I pray that we will create places we may call "Penuel", even if we must leave that place limping. However, if we leave limping in doubt, I have faith that God will carry us even when we are unable to walk.

Friday, July 13, 2012

The Missional Life Beyond Formal Commissioning

"What are you thinking about?", my friend Rachel asked me. "You just look so pensive."
Rachel Keller and me (Joe Hopkins) in New York Harbor,
with the Statue of Liberty to the right.

I was deep in thought, lost in my imagination of what the tens of millions of immigrants must have thought as they moved across New York Harbor to Ellis Island. What did the Statue of Liberty mean to them when they first saw it?

I was on one of the New York Harbor ferries that transport tourists from Manhattan to Ellis Island and Liberty Island. With me were my United Methodist young adult missionary peers, a collection of 10 people from all over the United States who had been sent out for 2-3 years to serve in children's homes, youth centers, homeless service centers, and advocacy organizations (among others). We had converged on New York City to celebrate the completion of our terms and to continue our commitment to justice in the world.

But what would that look like? What does the future ever look like?

In the last two years I had served in the national office of Interfaith Worker Justice, working diligently to help coordinate campaigns, facilitate communication, and make sure the logistical i's and t's were dotted and crossed. IWJ had sent me to Madison, Wisconsin at the high point of union protests in February 2011 and then to Indianapolis in January of this year just before right-to-work legislation passed in the Indiana state house. Outside of the IWJ context, I had developed roots in the near-South Side neighborhood of Bridgeport, getting involved in a little Lutheran church, helping to form a new grassroots power organization, and living the daily chaos that is my housing co-op.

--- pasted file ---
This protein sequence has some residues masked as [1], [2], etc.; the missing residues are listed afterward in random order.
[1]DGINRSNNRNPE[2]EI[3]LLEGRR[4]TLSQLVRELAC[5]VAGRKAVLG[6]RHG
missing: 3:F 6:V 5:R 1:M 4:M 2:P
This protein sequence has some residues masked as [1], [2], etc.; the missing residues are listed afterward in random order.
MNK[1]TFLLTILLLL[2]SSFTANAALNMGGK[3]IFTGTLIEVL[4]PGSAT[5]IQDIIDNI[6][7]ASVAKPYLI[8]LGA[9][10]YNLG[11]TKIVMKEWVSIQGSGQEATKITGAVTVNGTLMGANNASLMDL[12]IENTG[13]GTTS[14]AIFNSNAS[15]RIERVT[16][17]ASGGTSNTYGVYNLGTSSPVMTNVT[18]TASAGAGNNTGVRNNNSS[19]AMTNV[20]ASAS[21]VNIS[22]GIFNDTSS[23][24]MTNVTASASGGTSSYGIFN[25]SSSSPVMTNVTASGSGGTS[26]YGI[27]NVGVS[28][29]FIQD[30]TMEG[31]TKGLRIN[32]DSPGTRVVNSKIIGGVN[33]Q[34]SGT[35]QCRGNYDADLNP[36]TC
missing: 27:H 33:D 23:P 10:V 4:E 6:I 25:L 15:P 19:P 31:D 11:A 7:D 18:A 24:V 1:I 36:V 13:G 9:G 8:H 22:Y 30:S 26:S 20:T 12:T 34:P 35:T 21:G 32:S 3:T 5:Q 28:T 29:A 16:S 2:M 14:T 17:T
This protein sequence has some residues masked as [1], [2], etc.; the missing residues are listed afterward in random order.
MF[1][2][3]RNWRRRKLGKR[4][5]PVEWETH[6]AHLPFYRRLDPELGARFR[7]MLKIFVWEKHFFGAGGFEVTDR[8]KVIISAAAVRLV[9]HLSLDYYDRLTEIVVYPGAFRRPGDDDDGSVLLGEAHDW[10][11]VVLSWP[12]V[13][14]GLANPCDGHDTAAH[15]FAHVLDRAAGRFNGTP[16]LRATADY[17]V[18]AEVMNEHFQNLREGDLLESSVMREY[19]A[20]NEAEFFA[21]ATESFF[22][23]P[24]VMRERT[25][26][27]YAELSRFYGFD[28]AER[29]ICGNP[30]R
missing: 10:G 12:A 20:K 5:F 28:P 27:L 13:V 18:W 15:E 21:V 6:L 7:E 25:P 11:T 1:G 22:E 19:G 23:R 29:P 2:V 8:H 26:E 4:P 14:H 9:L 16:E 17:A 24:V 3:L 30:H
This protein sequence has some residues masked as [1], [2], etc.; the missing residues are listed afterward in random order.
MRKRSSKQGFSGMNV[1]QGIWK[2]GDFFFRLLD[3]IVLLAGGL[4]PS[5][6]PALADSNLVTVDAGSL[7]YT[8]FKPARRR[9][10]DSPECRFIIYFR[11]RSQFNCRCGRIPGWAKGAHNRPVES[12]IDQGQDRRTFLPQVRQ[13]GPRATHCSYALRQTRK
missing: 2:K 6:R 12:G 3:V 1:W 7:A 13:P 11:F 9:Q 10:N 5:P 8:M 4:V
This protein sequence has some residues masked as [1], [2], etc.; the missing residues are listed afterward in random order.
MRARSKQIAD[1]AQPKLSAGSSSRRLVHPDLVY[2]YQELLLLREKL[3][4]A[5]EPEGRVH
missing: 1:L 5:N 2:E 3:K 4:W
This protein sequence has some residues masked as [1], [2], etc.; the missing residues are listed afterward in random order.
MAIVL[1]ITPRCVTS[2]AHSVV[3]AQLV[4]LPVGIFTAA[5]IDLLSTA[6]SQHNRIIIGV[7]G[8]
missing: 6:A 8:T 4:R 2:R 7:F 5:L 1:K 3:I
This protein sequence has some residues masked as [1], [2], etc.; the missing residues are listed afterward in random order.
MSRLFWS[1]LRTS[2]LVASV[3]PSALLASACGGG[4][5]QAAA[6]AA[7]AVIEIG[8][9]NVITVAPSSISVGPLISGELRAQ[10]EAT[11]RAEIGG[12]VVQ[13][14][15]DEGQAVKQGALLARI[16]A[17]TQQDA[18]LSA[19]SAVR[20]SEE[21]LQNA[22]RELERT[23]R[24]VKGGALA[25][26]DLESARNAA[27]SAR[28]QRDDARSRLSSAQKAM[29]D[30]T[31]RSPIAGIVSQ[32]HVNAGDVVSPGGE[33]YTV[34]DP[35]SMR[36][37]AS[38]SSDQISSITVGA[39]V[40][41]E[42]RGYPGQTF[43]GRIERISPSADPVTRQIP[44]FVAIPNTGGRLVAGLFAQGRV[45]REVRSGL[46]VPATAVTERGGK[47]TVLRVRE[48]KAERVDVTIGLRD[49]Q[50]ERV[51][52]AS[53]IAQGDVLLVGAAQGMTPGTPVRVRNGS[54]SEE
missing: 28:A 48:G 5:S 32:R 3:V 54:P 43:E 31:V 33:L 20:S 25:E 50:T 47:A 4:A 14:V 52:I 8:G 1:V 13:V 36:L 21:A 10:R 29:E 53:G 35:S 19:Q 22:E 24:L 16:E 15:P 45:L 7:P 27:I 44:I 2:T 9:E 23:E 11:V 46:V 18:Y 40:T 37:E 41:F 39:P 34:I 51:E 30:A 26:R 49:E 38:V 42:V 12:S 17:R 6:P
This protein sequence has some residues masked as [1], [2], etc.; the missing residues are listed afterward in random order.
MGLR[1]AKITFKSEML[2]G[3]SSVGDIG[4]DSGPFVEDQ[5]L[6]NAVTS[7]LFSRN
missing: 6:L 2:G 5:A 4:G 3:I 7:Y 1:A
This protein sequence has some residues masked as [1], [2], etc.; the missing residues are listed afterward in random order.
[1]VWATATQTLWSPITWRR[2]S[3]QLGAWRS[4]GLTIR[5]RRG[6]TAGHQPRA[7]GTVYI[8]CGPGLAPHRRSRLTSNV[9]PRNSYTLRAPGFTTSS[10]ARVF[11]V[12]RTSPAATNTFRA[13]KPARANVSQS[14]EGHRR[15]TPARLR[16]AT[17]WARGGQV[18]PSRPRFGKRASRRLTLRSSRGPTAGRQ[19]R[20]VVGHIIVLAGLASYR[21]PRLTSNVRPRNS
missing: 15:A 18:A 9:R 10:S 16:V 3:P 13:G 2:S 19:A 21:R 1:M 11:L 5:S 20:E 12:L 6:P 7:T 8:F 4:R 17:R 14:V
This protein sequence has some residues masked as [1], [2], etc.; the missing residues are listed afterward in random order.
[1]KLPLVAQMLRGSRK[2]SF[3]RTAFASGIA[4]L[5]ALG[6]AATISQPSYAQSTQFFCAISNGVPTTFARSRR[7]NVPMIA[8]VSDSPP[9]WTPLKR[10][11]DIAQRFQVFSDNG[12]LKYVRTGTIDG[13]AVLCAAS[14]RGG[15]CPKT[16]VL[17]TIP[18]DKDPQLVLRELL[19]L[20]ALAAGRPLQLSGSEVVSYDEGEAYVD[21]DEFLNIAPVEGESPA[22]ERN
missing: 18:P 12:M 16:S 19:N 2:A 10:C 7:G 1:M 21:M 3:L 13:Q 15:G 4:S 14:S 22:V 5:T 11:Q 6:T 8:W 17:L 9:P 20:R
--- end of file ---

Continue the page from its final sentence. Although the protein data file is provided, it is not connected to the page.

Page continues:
I brought those memories, and many, many others, with me to the US-2 missionary end-terms. And my peers brought their own triumphs, setbacks, pains, and joys with them to share with the rest of us and with the staff of the General Board of Global Ministries.

However, we didn't just come together to share our individual pasts. As young adult missionaries, we learned about the uglier sides of church and society--how people are excluded and oppressed for a large array of reasons. While we mourned the pain of those experiences, we also got righteously pissed off. How can we as a church deny the full humanity of our lesbian, gay, bisexual, transgender, and queer sisters and brothers? How can we collectively wash our hands clean of the blood that runs in the production and distribution lines of goods we use every day? How can we claim vitality by consolidating power into fewer and fewer hands, leaving all but the already privileged and powerful out in the dark?

We couldn't, wouldn't, and didn't claim such preposterously anti-Christ-like ideas. In response to our collective sharing, we made the compact to continue our mission, though under different auspices. We were leaving our placement sites for grad school, seminary, and the larger workforce, but we would continue to carry our commission with us. We do not need the hands of a bishop to urge us to justice, though we sure do hope that bishops will join us in our missional lives.

A few years ago, I learned from a Dominican priest at the Universidad Católica de Argentina that we can look at our lives as perpetual pilgrimages. David Wildman at Global Ministries would argue that we are all migrants, "undocumented Christians", living in an increasingly hostile world. So we wander, guided by the teachings of Jesus of Nazareth, in the missional life where we cannot return to the ignorance of a materialist, middle-class life.

In the missional life, I live in solidarity with the tens of millions of people who left all they knew to find a new home, beginning at Ellis Island. In the missional life, missio dei connects me to my young adult missionary peers and the global, apostolic and catholic church.

In the missional life, what I call the Red Poppy Fields, I hope to find you there, too.